You may need to leave the church to find Jesus.

I do not say this lightly. I say it with sincere sadness and deep regret. But I have heard countless stories and have witnessed many examples of those who have experienced a lack of grace, love, respect, or honesty from someone representing the church. You may have been cheated financially, abused mentally, damaged spiritually, misrepresented theologically, or molested physically by someone you felt was trustworthy. Your pain, guilt, anger, bitterness, or fear may be crippling and overwhelming.

Seeing beyond it may not be feasible. The barriers you have built for self-preservation may make it impossible for you to find the love of God in your current relationship with the church. To you I say, with great sorrow, go. But don’t stop searching, for He is there, and His love is unconditional.

Unconditional. That’s a word we bandy about as if we think we understand its meaning. I question that we do. In the context in which I’ve used it, it means that there is nothing—no act, no behavior, no thought, no mistake, no sin, no sexual involvement or orientation, no substance use or abuse, no broken relationship, no unethical motive, no level of doubt, no attitude, no criminal behavior, no doctrinal belief, no church council, no academic censure, no judgmental humiliation, nothing—that can separate you from the love of God. It’s a biblical promise (Romans 8:38, 39).

The problem with most large organizations, like churches and the people in them, is that their delivery does not always live up to their promise or their intent. They harbor leaders and members who are cruel, self-centered, and manipulative. And so, I say, even to those in my own denomination, if you need to leave this church to find the unconditional love of God, go quickly. And I pray with all sincerity that you find it.

It’s a good thing I didn’t work for the church. Because I would have missed out on many wonderful friendships, I don’t always play well with others, and, as you can see from my comments thus far, I’m not very good at sales. Whether we wish to admit it or not, much of what a church does resembles marketing and sales.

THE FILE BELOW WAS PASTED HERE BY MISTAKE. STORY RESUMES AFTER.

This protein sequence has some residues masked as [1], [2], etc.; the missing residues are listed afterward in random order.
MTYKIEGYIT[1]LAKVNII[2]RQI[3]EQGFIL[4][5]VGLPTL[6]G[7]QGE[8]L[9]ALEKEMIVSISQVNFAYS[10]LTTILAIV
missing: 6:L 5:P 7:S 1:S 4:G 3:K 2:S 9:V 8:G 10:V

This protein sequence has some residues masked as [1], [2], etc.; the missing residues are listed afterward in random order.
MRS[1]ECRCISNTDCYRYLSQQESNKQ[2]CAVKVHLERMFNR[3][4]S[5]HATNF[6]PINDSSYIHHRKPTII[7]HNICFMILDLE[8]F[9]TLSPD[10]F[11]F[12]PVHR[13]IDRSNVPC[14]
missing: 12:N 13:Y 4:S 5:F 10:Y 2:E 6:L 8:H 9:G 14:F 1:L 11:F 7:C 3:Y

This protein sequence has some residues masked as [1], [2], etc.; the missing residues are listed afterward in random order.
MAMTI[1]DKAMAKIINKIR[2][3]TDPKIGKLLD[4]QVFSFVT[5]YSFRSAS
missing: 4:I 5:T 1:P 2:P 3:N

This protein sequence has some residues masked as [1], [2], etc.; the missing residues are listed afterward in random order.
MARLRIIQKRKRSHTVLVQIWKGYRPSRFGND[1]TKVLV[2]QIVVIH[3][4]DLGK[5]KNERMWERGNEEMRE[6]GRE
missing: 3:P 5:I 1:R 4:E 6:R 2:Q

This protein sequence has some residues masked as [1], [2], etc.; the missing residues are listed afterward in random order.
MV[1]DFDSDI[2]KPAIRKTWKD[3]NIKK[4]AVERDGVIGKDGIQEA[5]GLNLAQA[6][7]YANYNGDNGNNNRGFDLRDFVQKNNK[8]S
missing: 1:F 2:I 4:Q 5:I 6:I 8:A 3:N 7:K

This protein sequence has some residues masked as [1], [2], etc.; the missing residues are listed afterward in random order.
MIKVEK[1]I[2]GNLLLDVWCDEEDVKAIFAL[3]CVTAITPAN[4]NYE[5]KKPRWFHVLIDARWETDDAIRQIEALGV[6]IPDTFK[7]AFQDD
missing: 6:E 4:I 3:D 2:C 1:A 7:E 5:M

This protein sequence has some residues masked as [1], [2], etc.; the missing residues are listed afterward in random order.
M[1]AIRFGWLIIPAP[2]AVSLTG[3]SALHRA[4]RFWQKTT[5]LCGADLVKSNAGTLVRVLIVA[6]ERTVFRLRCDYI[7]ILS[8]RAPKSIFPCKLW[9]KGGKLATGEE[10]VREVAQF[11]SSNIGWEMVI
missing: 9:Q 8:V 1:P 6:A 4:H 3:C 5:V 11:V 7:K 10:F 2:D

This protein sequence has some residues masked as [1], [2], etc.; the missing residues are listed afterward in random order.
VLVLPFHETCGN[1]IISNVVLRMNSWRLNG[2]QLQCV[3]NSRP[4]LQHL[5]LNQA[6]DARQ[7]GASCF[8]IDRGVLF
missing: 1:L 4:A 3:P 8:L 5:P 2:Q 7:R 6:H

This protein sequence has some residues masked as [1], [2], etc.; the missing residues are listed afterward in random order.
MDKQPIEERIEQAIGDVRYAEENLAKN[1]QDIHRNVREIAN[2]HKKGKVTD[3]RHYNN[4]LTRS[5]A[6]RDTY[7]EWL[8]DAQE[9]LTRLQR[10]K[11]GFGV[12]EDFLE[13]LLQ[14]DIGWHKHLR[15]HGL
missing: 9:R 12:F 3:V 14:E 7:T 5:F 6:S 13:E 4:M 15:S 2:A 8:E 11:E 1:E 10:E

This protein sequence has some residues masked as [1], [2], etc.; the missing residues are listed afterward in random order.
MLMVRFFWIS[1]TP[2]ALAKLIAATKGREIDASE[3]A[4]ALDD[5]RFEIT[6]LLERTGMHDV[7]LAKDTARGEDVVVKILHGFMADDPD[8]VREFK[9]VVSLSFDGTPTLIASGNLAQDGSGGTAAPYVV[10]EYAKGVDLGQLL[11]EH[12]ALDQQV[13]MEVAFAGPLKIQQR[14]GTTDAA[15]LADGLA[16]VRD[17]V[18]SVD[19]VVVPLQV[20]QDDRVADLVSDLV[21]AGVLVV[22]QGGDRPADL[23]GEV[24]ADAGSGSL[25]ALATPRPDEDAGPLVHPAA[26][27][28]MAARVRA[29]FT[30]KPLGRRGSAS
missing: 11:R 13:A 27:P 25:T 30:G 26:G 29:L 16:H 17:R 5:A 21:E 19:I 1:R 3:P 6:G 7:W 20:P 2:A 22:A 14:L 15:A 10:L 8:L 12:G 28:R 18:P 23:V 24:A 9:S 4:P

There are at least three conventional ways to make a sale. The first is to unveil something new that is highly attractive. Think Apple iPhone. The second is to identify a fear, a need, or a desire, and show how you can resolve it. Think toothpaste or deodorant. The third is by threat. In January 1973, the cover of the counterculture magazine, National Lampoon, had a picture of a man holding a gun to the head of a dog with the caption, “If You Don’t Buy This Magazine, We’ll Kill This Dog.” I bought a copy. I hope the dog survived.

Historically, churches have used all three of these methods. Christians claim that their mission is to spread a new and improved understanding of the Good News about God as revealed by Jesus in His life and death. To do this, they have held out on one hand the promise of eternal bliss for those who believe them. On the other hand, they have threatened a fearful judgment and the fires of hell for those who do not. Just like Job’s friends, they have also implied that God will hurt or kill you, or your children, or your livestock, or your dog, if you don’t buy what they are selling.

This approach has worked fairly well for some. St. Peter’s Basilica, Notre Dame, and many other medieval cathedrals, hospitals, and orphanages bear witness to the effectiveness of playing on fear and guilt and selling forgiveness. So do the mansions, jet airplanes, and fleets of luxury automobiles of some of today’s most successful pastors and televangelists. Tickets to heaven and protection from calamity now, as well as from a hell to come, are great assets for both consumers and suppliers.

Attempting to work, or buy, one’s way into heaven may now be out of style theologically.  But the transactional attitude of “what’s in it for me” still appears to be a prevalent religious philosophy. So, perhaps the question we must answer is, what does our church have to offer, since eternal life is now agreed by most to be a gift of grace?

Well, what is it that people want?